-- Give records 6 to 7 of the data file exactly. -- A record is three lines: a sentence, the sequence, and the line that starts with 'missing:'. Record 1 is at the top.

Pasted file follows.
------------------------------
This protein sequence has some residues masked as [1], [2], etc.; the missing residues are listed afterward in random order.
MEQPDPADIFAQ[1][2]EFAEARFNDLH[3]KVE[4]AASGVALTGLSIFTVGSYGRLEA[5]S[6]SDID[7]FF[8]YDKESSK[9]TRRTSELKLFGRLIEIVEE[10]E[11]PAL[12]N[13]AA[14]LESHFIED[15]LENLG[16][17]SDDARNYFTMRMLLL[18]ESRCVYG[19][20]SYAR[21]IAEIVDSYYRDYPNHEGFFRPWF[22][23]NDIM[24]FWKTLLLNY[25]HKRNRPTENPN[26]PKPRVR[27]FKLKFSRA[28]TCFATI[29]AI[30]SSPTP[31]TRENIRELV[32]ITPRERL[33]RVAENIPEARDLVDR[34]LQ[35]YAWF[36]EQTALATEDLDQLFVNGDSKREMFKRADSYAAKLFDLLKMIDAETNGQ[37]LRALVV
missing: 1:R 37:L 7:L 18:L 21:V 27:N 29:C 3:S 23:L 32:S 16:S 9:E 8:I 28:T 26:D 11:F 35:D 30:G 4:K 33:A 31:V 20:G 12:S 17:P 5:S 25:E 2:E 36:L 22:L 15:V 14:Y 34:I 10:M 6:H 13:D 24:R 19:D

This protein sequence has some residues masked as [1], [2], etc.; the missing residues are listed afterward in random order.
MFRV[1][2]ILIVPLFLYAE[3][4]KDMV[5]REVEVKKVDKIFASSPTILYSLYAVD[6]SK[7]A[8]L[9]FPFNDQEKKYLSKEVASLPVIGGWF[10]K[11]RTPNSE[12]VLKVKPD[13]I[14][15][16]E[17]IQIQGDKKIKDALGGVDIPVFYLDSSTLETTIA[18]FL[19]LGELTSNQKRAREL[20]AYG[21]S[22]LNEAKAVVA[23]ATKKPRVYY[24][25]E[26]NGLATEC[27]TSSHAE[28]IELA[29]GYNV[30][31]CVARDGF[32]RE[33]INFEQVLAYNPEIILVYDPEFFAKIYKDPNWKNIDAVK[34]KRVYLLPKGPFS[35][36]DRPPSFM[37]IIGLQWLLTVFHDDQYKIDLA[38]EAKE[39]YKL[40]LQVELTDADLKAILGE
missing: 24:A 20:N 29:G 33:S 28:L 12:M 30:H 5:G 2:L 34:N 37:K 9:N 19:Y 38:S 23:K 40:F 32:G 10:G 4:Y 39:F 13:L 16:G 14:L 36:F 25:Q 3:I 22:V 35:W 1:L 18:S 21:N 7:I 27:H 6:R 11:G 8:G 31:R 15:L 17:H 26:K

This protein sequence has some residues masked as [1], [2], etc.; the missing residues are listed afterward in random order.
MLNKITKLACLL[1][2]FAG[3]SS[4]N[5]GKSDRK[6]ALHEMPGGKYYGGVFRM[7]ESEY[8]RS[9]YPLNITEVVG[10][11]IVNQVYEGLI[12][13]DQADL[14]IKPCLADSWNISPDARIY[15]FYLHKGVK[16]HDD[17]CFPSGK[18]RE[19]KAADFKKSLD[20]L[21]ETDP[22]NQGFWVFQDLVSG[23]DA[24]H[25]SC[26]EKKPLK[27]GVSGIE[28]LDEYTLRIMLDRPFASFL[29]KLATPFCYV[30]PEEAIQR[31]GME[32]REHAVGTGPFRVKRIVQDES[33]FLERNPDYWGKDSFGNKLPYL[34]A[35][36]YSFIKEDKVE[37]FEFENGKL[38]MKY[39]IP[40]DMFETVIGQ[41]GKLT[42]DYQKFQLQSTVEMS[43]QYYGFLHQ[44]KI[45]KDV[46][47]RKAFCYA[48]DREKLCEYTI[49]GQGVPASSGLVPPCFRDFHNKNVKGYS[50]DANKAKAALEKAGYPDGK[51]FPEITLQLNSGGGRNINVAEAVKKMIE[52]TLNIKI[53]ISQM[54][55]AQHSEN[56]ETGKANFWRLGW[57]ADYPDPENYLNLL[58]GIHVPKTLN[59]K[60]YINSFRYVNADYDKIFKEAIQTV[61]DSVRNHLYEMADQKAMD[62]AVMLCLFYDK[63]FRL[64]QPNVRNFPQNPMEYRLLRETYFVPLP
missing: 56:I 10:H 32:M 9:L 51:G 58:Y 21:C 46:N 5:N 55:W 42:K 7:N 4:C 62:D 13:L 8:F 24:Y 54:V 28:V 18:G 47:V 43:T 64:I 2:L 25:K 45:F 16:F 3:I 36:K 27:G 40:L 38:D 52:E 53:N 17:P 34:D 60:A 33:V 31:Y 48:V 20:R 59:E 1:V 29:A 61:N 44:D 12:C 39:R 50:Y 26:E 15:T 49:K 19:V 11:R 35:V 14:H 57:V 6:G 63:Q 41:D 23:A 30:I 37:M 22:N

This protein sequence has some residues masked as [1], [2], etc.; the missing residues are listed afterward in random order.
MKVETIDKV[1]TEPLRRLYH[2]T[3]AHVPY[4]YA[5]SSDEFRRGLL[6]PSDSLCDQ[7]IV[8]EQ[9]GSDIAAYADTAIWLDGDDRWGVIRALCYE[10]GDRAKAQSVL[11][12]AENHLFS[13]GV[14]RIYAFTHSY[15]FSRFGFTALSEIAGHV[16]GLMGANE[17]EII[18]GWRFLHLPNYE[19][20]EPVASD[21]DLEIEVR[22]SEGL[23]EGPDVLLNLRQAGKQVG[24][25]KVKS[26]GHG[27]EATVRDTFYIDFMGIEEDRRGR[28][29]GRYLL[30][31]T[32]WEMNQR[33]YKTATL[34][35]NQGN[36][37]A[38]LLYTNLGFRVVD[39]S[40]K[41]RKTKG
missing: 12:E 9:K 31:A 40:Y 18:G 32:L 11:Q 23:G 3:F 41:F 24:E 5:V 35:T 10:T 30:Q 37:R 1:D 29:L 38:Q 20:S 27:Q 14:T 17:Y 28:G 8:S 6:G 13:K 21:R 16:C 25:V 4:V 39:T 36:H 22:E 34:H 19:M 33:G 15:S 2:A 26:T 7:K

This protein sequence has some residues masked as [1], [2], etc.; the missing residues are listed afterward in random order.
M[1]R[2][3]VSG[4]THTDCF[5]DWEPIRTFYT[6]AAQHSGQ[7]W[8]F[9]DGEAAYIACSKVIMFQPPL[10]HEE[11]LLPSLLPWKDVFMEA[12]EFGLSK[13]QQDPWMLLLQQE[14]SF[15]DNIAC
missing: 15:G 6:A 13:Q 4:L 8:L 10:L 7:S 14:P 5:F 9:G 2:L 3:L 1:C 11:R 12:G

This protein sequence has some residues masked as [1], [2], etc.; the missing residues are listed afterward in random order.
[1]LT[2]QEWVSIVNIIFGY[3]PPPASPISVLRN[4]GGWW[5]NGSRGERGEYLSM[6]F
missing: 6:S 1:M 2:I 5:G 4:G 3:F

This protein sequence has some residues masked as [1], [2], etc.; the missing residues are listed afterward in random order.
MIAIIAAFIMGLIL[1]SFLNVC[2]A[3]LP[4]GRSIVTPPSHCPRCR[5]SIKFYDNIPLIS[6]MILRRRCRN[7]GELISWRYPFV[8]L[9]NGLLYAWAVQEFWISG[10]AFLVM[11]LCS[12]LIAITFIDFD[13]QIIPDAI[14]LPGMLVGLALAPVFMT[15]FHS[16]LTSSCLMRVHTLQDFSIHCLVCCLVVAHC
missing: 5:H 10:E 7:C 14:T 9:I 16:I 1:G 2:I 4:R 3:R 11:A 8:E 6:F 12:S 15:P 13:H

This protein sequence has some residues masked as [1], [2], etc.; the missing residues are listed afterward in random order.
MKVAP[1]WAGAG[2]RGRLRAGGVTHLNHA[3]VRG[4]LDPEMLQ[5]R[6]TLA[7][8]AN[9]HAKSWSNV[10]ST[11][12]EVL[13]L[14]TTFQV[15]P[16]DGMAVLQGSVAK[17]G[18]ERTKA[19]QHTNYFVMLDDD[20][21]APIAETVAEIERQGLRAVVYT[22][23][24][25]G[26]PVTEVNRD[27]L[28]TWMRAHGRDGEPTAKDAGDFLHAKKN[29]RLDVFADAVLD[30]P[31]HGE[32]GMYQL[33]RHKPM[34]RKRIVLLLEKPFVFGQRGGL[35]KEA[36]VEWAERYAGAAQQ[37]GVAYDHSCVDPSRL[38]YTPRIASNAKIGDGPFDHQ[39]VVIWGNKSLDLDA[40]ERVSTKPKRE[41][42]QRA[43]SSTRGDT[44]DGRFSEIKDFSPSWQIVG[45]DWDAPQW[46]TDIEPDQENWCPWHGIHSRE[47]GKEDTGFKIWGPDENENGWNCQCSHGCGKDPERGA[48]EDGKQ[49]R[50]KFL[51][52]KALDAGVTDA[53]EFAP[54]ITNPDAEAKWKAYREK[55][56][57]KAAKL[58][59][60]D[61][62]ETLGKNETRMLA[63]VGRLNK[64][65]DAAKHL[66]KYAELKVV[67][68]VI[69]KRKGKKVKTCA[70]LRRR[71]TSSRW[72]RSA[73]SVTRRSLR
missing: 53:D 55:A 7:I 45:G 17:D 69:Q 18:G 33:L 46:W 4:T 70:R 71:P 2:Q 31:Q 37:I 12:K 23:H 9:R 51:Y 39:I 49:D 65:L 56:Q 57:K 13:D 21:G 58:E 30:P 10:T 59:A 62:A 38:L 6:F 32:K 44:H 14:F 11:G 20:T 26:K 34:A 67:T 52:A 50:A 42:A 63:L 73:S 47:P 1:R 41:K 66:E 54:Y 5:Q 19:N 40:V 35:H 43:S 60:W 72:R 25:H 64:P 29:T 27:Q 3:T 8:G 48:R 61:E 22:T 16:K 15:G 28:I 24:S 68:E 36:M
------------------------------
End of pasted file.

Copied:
This protein sequence has some residues masked as [1], [2], etc.; the missing residues are listed afterward in random order.
[1]LT[2]QEWVSIVNIIFGY[3]PPPASPISVLRN[4]GGWW[5]NGSRGERGEYLSM[6]F
missing: 6:S 1:M 2:I 5:G 4:G 3:F

This protein sequence has some residues masked as [1], [2], etc.; the missing residues are listed afterward in random order.
MIAIIAAFIMGLIL[1]SFLNVC[2]A[3]LP[4]GRSIVTPPSHCPRCR[5]SIKFYDNIPLIS[6]MILRRRCRN[7]GELISWRYPFV[8]L[9]NGLLYAWAVQEFWISG[10]AFLVM[11]LCS[12]LIAITFIDFD[13]QIIPDAI[14]LPGMLVGLALAPVFMT[15]FHS[16]LTSSCLMRVHTLQDFSIHCLVCCLVVAHC
missing: 5:H 10:E 7:C 14:T 9:I 16:I 1:G 2:I 4:R 3:R 11:A 8:E 6:F 12:S 15:P 13:H